[0:15:46.9] WS: I couldn’t agree more and so, tell me though, how are you all preparing say for another downturn?

[0:15:53.0] KB: Conservative underwriting, really. So all of our underwriting and that is something I really want to work when I go on a team, I really spend a lot of time analyzing the deals just to see that the underwriting has consummative enough. You know, we are underwriting exit caps one and a half, even 200, two percent, over purchase gaps. Just rent growth, all of that I think consummative underwriting really plays into it.

And also make sure that we stress test the deal and make sure, “Okay, what did the occupancy look like in the downturn?” Could we at least handle that occupancy and still breakeven? We are not making a lot of money if things go south but at least can we hold onto the property? You know, we don’t want to lose the property. So I think those kinds of stress tests is very important and I also tell my investors as a part of their due diligence they should be stressed, asking their sponsors if they stress tested those deals.

[0:16:52.2] WS: Yes, I couldn’t agree more. Great advice and I liked how you elaborated on what stress testing is a little bit in different ways that you all do that and so, what’s a way that you all have recently improved your business that we could all apply to ours?

[0:17:05.7] KB: I think for me as a sponsor just building my network of investors has been really important obviously. You know the more investors I have the more deals I have, the more we could close. So for me, a lot of it is hinged on education. I feel educated investors are the best investors. So I always tell my friends if you have money, I don’t want it. I want you make an educated decision. I will educate you and if you still want to invest after that I will take your money. But I feel like education as an investor and if I have a sponsorship business or I am in the business of syndicating apartments, I need to have educated investors on my deals.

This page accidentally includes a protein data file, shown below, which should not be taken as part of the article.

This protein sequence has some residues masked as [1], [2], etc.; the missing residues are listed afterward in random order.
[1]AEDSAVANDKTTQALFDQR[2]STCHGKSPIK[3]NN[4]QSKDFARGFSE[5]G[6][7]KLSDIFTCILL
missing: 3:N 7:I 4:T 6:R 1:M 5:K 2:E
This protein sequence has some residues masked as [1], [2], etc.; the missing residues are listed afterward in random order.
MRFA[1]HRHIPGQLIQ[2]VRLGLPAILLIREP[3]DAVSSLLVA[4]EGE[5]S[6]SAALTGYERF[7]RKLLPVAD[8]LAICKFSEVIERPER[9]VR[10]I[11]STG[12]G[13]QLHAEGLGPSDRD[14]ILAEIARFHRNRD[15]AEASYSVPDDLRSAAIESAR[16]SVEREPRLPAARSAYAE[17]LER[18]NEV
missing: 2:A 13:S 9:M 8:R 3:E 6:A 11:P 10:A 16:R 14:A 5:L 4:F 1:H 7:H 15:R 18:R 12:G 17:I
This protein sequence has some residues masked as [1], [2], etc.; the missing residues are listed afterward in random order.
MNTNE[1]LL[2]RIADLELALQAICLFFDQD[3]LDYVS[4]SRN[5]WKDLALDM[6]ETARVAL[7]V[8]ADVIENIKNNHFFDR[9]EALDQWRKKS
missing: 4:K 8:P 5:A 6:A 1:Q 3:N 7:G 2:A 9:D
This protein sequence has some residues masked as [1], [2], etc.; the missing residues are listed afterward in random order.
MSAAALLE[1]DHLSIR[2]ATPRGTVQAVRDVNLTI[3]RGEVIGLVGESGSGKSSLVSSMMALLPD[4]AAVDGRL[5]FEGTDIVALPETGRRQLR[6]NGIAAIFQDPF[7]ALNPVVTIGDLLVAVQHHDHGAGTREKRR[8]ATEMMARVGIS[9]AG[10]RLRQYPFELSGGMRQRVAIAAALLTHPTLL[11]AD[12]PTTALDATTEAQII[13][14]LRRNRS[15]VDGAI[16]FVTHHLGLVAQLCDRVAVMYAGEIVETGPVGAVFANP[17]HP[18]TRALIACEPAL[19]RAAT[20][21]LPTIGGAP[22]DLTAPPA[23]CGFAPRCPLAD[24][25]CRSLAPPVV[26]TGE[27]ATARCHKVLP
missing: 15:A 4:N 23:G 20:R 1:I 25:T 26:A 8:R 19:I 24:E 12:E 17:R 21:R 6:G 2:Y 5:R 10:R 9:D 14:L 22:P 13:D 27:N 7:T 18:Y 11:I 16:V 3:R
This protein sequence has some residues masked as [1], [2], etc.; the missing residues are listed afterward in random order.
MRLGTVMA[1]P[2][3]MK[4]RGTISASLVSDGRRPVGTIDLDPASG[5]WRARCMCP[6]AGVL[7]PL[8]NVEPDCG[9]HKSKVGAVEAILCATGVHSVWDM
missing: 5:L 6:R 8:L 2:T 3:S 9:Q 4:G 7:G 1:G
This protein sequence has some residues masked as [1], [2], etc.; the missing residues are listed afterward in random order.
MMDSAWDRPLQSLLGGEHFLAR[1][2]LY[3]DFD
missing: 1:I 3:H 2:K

[0:17:48.6] WS: Well what is the best way that or the best thing you’ve done to help build your list of investors?

[0:17:53.1] KB: I think a lot of it has been word of mouth. I really haven’t had to do much because I mean this business is like a relationship business. The more people you connect with, the more people hear about you just like random people call me and they say, “Oh I heard about you from this REA group and I just wanted to talk to you about this investment. What do you think about buying this house?” And you know one thing leads to another.

So I’d say word of mouth is very powerful. So in conjunction with that it is like what you do should not be short-sighted. I feel everything you do in this business has to be in the long-term, building that relationship and building the connection and genuinely wanting to help your investors get to their goals.

[0:18:34.0] WS: And what is the best way that you are educating your investors as well? You mentioned how important that was and how do you do that outside of the group?